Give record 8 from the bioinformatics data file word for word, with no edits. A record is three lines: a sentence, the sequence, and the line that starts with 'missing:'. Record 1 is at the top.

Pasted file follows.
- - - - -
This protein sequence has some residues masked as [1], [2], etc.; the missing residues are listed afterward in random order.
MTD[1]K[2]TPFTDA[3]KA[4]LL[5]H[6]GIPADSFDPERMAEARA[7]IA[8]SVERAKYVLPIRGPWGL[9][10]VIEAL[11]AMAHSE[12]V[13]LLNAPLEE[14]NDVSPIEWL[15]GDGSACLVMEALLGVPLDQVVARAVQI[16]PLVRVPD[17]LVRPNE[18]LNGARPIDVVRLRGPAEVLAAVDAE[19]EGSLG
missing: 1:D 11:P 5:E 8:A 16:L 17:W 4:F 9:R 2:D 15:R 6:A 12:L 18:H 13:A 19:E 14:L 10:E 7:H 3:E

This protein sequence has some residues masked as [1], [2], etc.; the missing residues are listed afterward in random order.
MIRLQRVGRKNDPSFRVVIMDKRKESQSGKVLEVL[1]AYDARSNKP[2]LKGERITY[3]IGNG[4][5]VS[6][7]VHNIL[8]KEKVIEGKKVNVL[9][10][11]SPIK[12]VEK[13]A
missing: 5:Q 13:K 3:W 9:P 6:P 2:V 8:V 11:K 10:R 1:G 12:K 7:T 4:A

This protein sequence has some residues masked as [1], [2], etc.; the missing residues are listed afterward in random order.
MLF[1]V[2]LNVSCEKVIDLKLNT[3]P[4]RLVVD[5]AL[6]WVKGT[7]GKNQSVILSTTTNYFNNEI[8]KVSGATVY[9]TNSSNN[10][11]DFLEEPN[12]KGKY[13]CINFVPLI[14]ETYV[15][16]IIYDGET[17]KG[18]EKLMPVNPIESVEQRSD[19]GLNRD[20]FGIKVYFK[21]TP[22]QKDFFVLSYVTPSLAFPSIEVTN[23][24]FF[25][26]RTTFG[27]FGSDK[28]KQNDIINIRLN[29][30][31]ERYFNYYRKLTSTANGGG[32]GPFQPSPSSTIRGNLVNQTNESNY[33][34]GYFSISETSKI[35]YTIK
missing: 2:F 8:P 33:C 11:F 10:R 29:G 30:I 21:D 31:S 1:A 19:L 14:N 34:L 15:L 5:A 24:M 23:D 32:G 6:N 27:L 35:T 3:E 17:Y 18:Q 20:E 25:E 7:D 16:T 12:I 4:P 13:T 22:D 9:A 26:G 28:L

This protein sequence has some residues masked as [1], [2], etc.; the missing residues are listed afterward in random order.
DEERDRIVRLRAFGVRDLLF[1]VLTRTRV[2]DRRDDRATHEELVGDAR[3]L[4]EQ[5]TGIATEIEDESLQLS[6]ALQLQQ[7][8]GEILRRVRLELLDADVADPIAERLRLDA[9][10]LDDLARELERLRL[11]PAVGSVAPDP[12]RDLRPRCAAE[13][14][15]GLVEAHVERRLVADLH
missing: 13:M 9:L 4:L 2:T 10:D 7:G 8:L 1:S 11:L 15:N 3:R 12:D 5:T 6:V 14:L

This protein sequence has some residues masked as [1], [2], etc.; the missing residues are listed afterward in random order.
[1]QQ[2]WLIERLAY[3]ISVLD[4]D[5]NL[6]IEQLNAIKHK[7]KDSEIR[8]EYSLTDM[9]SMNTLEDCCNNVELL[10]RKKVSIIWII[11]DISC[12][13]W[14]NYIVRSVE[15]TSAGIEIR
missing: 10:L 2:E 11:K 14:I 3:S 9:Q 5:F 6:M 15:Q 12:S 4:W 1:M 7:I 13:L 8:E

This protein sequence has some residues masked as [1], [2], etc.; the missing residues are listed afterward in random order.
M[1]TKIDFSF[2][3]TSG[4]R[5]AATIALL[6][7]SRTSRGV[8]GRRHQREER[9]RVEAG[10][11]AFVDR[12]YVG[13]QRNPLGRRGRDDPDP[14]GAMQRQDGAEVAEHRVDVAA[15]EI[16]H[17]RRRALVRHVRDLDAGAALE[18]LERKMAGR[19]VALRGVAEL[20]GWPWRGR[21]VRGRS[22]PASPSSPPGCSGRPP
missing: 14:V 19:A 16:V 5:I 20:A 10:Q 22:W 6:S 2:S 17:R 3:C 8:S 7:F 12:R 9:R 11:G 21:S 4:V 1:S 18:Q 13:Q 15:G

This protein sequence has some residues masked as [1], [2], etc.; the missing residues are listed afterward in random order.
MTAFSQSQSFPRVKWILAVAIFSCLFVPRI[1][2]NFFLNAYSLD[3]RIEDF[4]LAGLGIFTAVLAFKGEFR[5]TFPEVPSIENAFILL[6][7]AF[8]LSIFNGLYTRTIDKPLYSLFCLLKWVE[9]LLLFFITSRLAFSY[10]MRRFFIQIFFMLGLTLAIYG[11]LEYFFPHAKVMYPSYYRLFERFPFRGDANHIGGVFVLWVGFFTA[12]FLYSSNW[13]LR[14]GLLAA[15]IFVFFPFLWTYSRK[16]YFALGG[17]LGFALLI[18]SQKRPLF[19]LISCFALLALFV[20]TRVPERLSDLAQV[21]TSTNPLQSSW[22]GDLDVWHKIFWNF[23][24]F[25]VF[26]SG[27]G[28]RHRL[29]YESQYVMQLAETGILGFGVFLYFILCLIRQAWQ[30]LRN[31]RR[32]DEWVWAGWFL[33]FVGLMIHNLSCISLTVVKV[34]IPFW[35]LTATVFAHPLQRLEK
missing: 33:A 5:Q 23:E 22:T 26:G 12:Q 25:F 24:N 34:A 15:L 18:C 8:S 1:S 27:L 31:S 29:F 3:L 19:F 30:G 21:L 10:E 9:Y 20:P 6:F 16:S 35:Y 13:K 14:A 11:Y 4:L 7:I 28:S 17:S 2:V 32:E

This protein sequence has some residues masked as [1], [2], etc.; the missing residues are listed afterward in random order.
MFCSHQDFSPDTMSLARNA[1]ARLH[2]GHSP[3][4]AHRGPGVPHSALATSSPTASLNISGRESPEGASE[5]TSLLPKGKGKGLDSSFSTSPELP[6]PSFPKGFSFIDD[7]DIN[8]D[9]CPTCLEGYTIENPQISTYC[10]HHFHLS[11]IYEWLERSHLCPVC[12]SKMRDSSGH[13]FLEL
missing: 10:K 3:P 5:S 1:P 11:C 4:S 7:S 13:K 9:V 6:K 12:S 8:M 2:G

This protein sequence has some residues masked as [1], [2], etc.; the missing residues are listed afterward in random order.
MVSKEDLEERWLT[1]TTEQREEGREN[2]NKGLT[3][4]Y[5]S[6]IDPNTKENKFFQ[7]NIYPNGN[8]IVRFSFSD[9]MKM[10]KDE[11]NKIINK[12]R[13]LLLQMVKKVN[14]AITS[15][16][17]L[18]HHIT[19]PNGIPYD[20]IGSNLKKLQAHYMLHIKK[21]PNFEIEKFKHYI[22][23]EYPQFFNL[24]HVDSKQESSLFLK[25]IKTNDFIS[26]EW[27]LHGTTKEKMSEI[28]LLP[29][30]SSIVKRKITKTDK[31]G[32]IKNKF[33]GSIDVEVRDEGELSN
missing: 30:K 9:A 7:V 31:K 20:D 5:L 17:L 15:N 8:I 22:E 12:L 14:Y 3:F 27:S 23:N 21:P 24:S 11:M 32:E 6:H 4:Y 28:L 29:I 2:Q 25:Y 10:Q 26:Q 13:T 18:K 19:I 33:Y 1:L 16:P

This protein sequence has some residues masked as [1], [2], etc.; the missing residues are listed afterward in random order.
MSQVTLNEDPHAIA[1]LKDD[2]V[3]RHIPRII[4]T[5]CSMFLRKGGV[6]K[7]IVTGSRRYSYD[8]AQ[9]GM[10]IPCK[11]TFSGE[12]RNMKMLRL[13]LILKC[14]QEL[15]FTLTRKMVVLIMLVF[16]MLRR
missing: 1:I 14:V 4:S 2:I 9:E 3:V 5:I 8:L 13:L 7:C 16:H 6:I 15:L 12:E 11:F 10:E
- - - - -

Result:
This protein sequence has some residues masked as [1], [2], etc.; the missing residues are listed afterward in random order.
MFCSHQDFSPDTMSLARNA[1]ARLH[2]GHSP[3][4]AHRGPGVPHSALATSSPTASLNISGRESPEGASE[5]TSLLPKGKGKGLDSSFSTSPELP[6]PSFPKGFSFIDD[7]DIN[8]D[9]CPTCLEGYTIENPQISTYC[10]HHFHLS[11]IYEWLERSHLCPVC[12]SKMRDSSGH[13]FLEL
missing: 10:K 3:P 5:S 1:P 11:C 4:S 7:S 13:K 9:V 6:K 12:S 8:M 2:G